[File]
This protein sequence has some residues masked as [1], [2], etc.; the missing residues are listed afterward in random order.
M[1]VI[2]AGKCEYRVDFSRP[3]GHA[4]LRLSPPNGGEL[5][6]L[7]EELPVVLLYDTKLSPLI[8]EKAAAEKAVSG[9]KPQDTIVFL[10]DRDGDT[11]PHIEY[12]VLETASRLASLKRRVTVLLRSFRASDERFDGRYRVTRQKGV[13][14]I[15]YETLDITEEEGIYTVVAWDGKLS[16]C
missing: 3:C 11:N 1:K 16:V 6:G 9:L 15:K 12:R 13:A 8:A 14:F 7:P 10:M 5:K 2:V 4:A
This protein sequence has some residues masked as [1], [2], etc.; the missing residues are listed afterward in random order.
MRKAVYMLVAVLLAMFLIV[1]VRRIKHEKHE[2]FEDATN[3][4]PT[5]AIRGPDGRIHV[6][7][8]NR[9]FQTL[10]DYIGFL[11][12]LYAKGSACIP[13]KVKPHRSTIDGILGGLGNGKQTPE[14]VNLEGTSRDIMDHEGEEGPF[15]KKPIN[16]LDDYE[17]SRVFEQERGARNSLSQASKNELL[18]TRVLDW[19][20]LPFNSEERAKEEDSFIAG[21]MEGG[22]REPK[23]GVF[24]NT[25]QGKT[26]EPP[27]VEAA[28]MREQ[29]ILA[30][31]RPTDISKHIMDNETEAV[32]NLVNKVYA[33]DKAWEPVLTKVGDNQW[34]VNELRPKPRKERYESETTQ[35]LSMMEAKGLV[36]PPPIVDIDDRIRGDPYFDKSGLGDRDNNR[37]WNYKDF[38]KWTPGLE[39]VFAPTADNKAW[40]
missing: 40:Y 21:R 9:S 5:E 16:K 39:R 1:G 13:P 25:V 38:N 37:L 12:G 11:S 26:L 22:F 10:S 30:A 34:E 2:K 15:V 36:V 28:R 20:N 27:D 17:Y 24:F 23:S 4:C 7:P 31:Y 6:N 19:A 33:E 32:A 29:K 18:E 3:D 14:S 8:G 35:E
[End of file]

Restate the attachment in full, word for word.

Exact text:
This protein sequence has some residues masked as [1], [2], etc.; the missing residues are listed afterward in random order.
M[1]VI[2]AGKCEYRVDFSRP[3]GHA[4]LRLSPPNGGEL[5][6]L[7]EELPVVLLYDTKLSPLI[8]EKAAAEKAVSG[9]KPQDTIVFL[10]DRDGDT[11]PHIEY[12]VLETASRLASLKRRVTVLLRSFRASDERFDGRYRVTRQKGV[13][14]I[15]YETLDITEEEGIYTVVAWDGKLS[16]C
missing: 3:C 11:N 1:K 16:V 6:G 9:L 15:K 12:R 13:A 8:A 14:F 7:P 10:M 5:K 2:V 4:A
This protein sequence has some residues masked as [1], [2], etc.; the missing residues are listed afterward in random order.
MRKAVYMLVAVLLAMFLIV[1]VRRIKHEKHE[2]FEDATN[3][4]PT[5]AIRGPDGRIHV[6][7][8]NR[9]FQTL[10]DYIGFL[11][12]LYAKGSACIP[13]KVKPHRSTIDGILGGLGNGKQTPE[14]VNLEGTSRDIMDHEGEEGPF[15]KKPIN[16]LDDYE[17]SRVFEQERGARNSLSQASKNELL[18]TRVLDW[19][20]LPFNSEERAKEEDSFIAG[21]MEGG[22]REPK[23]GVF[24]NT[25]QGKT[26]EPP[27]VEAA[28]MREQ[29]ILA[30][31]RPTDISKHIMDNETEAV[32]NLVNKVYA[33]DKAWEPVLTKVGDNQW[34]VNELRPKPRKERYESETTQ[35]LSMMEAKGLV[36]PPPIVDIDDRIRGDPYFDKSGLGDRDNNR[37]WNYKDF[38]KWTPGLE[39]VFAPTADNKAW[40]
missing: 40:Y 21:R 9:S 5:E 16:K 39:R 1:G 13:P 25:V 38:N 37:L 12:G 11:S 26:L 22:F 10:S 30:A 34:E 2:K 15:V 36:V 28:R 20:N 27:D 17:Y 24:F 23:S 4:C 7:P 31:Y 6:N 19:A 33:E 32:A 29:K 18:E 3:D 14:S 8:G 35:E